The cost outlay for the controversial Silvertown Tunnel appears to have risen by £200m to £1.2bn.
Transport for London (TfL) last night publicly released the contract it had finalised with the Riverlinx Consortium in November.
The twin bore road tunnel, which is opposed by many environmental groups and local councils, will connect Greenwich with the Docklands precinct.
The contract lists the “total value of the procurement” as £1.2bn – a full £200m more than expected.
A Transport for London (TfL) spokesperson said the additional £200m was not related to the cost of construction itself.
They said: “There have been no increases in the overall price of the project, and the basic construction value is around £1bn as we have always said.
“The figure referenced in the contract includes expenditure already outlaid by TfL, plus the cost of debt up to the forecast opening date in 2025.”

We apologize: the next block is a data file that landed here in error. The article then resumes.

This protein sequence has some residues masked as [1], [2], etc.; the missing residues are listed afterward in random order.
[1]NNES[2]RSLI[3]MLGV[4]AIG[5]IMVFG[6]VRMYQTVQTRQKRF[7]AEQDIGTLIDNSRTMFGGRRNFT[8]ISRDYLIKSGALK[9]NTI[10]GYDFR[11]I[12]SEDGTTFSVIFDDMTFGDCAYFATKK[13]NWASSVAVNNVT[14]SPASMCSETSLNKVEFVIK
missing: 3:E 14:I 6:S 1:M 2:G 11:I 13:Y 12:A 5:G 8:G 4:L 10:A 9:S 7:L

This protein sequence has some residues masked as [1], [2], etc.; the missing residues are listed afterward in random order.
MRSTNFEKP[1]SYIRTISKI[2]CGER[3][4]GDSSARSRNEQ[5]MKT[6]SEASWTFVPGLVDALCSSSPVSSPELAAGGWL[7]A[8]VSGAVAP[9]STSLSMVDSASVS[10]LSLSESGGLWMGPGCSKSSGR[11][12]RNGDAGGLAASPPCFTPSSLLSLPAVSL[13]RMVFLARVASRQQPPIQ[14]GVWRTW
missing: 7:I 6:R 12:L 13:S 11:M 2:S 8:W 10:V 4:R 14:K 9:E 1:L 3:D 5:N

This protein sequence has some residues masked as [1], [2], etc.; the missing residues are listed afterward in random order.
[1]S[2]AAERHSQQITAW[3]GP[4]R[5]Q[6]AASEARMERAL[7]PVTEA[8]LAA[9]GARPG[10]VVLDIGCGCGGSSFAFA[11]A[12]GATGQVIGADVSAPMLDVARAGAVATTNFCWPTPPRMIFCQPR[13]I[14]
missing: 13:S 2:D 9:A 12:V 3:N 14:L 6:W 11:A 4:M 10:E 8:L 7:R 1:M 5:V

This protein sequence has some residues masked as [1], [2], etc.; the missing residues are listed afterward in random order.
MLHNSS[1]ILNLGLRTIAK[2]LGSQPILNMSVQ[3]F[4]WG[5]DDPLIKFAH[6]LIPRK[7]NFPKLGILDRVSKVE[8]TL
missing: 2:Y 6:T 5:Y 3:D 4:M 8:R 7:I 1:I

The news that the cost of the contract had hit £1.2bn sparked outrage from some quarters.
There has been a fierce campaign against the tunnel by the Stop the Silvertown Tunnel coalition, Greenwich Council, Newham Council and local MPs.
Campaigners have complained about the tunnel affecting air quality and congestion in the areas around the tunnel, however TfL modelling suggests this will not be a problem.
Stop the Silvertown Tunnel coalition chief Victoria Rance called the £1.2bn contract cost “shocking news”, while Liberal Democrat mayoral candidate Siobhan Benita said the project was becoming a “financial black hole”.
“As mayor, I would cancel it and prioritise investment in greener public transport and initiatives to encourage cycling and walking,” she said.
Despite the protestations from some quarters, the tunnel also has a lot of support from business groups who say it will benefit the capital’s economy and alleviate congestion.
Natalie Chapman, South England and urban policy chief at the Freight Tranport Association, believes the tunnel will provide a dramatic boost to a number of sectors.
“This [tunnel] is so vital in terms of products and supply chains,” she said.
“East London desperately needs connectivity…If we can spread out the river crossings it will also be a good thing for the environment.”